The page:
Tobah: Neighbourhood projects pay dividends in engagement, belonging

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Earlier this month, the City of London announced the results of its neighbourhood decision-making program. This annual program allows community members to propose ideas to improve their neighbourhoods. Many of the submitted ideas included upgrading playground equipment, inserting park benches on pathways, and planting pollinator gardens.

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City staff reviewed and revised the submissions prior to a public vote. This year, almost 10,000 Londoners voted on 78 proposed projects with 24 receiving funding to be completed by the end of 2023. The winning ideas included a community pantry, bat houses, and tree planting with almost $250,000 allocated in total. The purpose of the program is to facilitate a feeling of belonging and enhance community agency.

When I first heard about the program, I was affected by the idea of the city investing in and facilitating community decision making. No idea was too small to propose. I came across program staff at community gatherings promoting the program and saw digital ads on my social media, a clear product of a multi-pronged engagement strategy. Some of the online ads even were in Arabic.

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Former program staff member Mohamed AbuGazia says advertising material for the neighbourhood decision-making program was created in English, French, Arabic, Mandarin, Spanish, Hindi and Gujarati. Team members hired on to the project spoke those languages as well, encouraging the engagement of a broad spectrum of Londoners.

Program staff created videos in these languages answering questions about who can participate, specifying that an individual needs only to reside in the city and does not need to have their permanent residency or Canadian citizenship. This messaging, coupled with the linguistic diversity, was a clear attempt to remove barriers to participation for all Londoners, defining community beyond a legal status to include all those with whom we share space.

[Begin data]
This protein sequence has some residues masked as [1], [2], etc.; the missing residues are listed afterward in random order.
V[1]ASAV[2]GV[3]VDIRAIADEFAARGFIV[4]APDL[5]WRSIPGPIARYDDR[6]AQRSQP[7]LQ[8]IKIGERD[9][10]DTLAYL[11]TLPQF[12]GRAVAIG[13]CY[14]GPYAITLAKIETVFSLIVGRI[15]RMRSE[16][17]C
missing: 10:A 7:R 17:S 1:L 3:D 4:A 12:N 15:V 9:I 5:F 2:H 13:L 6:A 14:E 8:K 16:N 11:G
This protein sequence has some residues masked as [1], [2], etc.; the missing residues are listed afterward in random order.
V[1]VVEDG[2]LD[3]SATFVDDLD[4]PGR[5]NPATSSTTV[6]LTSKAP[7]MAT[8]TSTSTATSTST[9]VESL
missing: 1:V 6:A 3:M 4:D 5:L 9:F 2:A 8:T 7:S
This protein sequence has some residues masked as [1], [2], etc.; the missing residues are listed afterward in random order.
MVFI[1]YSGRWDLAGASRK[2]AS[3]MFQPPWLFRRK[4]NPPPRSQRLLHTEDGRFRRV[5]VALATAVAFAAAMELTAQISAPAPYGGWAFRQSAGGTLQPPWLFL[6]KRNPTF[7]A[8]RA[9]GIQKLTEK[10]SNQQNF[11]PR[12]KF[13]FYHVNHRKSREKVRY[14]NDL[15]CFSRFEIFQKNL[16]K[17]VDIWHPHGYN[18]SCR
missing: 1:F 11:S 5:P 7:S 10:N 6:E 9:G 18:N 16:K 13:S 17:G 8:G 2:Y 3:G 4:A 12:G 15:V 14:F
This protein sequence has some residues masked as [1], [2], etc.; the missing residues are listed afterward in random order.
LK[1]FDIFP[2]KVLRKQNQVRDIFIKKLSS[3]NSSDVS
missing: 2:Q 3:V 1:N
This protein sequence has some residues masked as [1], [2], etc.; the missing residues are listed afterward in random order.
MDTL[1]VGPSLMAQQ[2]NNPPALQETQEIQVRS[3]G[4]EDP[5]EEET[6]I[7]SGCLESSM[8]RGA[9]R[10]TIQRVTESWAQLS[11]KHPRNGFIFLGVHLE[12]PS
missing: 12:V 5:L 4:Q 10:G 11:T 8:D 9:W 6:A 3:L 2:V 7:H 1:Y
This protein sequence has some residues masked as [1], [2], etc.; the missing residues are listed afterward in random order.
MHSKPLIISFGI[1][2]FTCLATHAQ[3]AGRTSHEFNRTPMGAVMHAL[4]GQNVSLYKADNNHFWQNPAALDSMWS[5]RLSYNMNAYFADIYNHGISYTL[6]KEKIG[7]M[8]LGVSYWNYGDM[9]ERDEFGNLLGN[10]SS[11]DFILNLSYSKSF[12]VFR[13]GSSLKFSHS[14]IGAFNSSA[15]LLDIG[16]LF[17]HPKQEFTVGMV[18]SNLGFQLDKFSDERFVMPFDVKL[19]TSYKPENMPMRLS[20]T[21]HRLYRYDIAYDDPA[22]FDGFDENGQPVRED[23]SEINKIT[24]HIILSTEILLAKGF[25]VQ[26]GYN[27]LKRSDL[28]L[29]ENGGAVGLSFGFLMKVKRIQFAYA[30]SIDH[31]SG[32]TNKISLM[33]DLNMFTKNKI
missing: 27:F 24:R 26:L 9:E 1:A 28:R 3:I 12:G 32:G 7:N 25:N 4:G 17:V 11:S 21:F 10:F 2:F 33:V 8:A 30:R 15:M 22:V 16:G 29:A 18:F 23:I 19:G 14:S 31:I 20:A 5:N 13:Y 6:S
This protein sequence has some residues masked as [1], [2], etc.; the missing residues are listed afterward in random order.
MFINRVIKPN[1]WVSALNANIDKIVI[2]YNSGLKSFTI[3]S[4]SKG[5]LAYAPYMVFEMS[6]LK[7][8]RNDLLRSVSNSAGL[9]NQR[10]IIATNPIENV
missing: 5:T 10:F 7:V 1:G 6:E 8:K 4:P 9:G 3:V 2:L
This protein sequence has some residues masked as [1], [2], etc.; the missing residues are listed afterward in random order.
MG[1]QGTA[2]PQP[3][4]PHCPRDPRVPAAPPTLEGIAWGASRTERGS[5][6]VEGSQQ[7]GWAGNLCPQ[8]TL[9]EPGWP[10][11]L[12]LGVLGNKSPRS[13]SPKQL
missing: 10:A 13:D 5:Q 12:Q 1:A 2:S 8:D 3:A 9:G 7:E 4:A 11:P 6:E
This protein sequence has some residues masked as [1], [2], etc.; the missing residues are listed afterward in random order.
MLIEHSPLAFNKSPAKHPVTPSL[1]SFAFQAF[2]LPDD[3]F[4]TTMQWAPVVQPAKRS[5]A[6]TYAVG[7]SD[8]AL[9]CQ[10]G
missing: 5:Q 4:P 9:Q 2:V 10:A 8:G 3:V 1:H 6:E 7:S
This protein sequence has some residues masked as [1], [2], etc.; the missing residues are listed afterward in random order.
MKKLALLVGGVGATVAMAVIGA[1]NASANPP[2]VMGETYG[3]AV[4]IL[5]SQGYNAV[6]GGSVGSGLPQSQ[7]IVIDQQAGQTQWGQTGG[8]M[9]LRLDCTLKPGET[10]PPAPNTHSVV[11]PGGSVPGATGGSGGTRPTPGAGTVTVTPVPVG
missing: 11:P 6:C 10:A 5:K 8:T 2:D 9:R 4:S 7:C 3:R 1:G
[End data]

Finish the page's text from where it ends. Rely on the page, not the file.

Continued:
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It’s clear the strategies to engage Londoners paid off with the highest participation yet for the neighbourhood decision-making program. In addition, a winning project included a little free library of Arabic books in northwest London.

Reading through the submissions, it’s easy to tell that behind each initiative was an individual who wanted to improve their neighbourhood, caring for all those with whom we share this environment. Bat houses provide shelter for bats during the day, pollinator gardens help attract diverse ecosystems, community meals and pantries help provide for those most vulnerable in our communities, and benches and bike racks enhance communal spaces.

Not only are the ideas innovative but the program is a prime example of that of which we need more: creative low-barrier opportunities for facilitating community connections. The program’s engagement strategy also demonstrates that there are ample ways to remove barriers and ensure all feel rightfully welcome in the community-building process and truly represent our city.

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Audre Lorde once said that without community there is no liberation. We need each other. The recipe for a safe and flourishing community lies within our neighbours, friends, and those who reside in this city with us.

I believe there is a desire for more opportunities to come together in new ways. The neighbourhood decision-making program is just one example of this appetite for community connection and care. And as we continue to face challenges as a city, whether they be the evolving conditions of the pandemic or climate change, it’s worth remembering that we are capable of investing in and taking care of each other.

Selma Tobah is a community development worker at the London Inter-Community Health Centre and has been active in a number of Muslim community organizations in the city.

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